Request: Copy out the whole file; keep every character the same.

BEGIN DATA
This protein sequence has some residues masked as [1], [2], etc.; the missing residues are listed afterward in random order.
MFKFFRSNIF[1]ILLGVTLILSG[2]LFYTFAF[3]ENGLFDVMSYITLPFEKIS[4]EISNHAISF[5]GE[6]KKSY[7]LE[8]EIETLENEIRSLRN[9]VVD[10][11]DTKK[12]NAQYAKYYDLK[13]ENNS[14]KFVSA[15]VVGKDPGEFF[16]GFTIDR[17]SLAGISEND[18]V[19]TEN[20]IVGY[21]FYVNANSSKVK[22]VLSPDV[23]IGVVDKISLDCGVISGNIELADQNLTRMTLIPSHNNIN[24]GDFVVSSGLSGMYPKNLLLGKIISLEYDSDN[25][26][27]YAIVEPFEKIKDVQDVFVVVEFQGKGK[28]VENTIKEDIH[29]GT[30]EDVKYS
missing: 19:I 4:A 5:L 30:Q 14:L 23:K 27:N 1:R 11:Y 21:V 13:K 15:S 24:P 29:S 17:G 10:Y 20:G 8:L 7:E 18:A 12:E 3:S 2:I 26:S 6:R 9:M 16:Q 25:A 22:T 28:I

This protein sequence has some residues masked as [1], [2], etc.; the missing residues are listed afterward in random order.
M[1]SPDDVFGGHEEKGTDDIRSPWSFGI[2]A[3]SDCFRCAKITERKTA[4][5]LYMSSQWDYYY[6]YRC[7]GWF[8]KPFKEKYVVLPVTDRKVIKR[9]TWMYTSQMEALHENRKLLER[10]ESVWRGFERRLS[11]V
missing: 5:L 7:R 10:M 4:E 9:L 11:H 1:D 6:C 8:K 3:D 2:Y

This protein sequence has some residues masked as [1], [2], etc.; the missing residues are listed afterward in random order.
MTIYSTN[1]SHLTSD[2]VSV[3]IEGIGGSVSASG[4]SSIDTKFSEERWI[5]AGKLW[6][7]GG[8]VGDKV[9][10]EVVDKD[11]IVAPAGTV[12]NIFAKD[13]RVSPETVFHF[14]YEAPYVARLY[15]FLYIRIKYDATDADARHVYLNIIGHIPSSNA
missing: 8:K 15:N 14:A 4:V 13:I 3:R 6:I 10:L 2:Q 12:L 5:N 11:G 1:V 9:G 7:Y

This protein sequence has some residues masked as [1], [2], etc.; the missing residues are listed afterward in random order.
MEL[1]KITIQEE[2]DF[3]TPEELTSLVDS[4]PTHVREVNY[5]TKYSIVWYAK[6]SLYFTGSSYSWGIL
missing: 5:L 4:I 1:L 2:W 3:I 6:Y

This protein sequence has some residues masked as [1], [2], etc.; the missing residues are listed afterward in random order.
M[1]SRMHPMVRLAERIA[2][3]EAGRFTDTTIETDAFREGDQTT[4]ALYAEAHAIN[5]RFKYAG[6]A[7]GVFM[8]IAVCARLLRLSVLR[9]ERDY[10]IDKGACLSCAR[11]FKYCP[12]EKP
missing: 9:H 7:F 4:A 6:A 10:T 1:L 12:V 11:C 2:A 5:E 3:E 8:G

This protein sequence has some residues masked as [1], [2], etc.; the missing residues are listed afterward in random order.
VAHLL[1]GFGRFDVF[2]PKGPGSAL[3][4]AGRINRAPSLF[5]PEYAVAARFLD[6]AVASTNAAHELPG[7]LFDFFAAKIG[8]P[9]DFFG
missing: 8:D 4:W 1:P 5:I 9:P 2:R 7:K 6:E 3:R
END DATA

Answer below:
This protein sequence has some residues masked as [1], [2], etc.; the missing residues are listed afterward in random order.
MFKFFRSNIF[1]ILLGVTLILSG[2]LFYTFAF[3]ENGLFDVMSYITLPFEKIS[4]EISNHAISF[5]GE[6]KKSY[7]LE[8]EIETLENEIRSLRN[9]VVD[10][11]DTKK[12]NAQYAKYYDLK[13]ENNS[14]KFVSA[15]VVGKDPGEFF[16]GFTIDR[17]SLAGISEND[18]V[19]TEN[20]IVGY[21]FYVNANSSKVK[22]VLSPDV[23]IGVVDKISLDCGVISGNIELADQNLTRMTLIPSHNNIN[24]GDFVVSSGLSGMYPKNLLLGKIISLEYDSDN[25][26][27]YAIVEPFEKIKDVQDVFVVVEFQGKGK[28]VENTIKEDIH[29]GT[30]EDVKYS
missing: 19:I 4:A 5:L 30:Q 14:L 23:K 27:N 1:R 11:Y 21:V 13:K 15:S 24:P 29:S 17:G 10:Y 20:G 8:L 7:E 18:A 12:E 3:S 2:I 26:S 6:R 9:M 16:Q 25:A 22:T 28:I

This protein sequence has some residues masked as [1], [2], etc.; the missing residues are listed afterward in random order.
M[1]SPDDVFGGHEEKGTDDIRSPWSFGI[2]A[3]SDCFRCAKITERKTA[4][5]LYMSSQWDYYY[6]YRC[7]GWF[8]KPFKEKYVVLPVTDRKVIKR[9]TWMYTSQMEALHENRKLLER[10]ESVWRGFERRLS[11]V
missing: 5:L 7:R 10:M 4:E 9:L 11:H 1:D 6:C 8:K 3:D 2:Y

This protein sequence has some residues masked as [1], [2], etc.; the missing residues are listed afterward in random order.
MTIYSTN[1]SHLTSD[2]VSV[3]IEGIGGSVSASG[4]SSIDTKFSEERWI[5]AGKLW[6][7]GG[8]VGDKV[9][10]EVVDKD[11]IVAPAGTV[12]NIFAKD[13]RVSPETVFHF[14]YEAPYVARLY[15]FLYIRIKYDATDADARHVYLNIIGHIPSSNA
missing: 8:K 15:N 14:A 4:V 13:I 3:R 6:I 10:L 2:Q 12:L 5:N 11:G 1:V 9:G 7:Y

This protein sequence has some residues masked as [1], [2], etc.; the missing residues are listed afterward in random order.
MEL[1]KITIQEE[2]DF[3]TPEELTSLVDS[4]PTHVREVNY[5]TKYSIVWYAK[6]SLYFTGSSYSWGIL
missing: 5:L 4:I 1:L 2:W 3:I 6:Y

This protein sequence has some residues masked as [1], [2], etc.; the missing residues are listed afterward in random order.
M[1]SRMHPMVRLAERIA[2][3]EAGRFTDTTIETDAFREGDQTT[4]ALYAEAHAIN[5]RFKYAG[6]A[7]GVFM[8]IAVCARLLRLSVLR[9]ERDY[10]IDKGACLSCAR[11]FKYCP[12]EKP
missing: 9:H 7:F 4:A 6:A 10:T 1:L 12:V 11:C 2:A 5:E 3:E 8:G

This protein sequence has some residues masked as [1], [2], etc.; the missing residues are listed afterward in random order.
VAHLL[1]GFGRFDVF[2]PKGPGSAL[3][4]AGRINRAPSLF[5]PEYAVAARFLD[6]AVASTNAAHELPG[7]LFDFFAAKIG[8]P[9]DFFG
missing: 8:D 4:W 1:P 5:I 9:P 2:R 7:K 6:E 3:R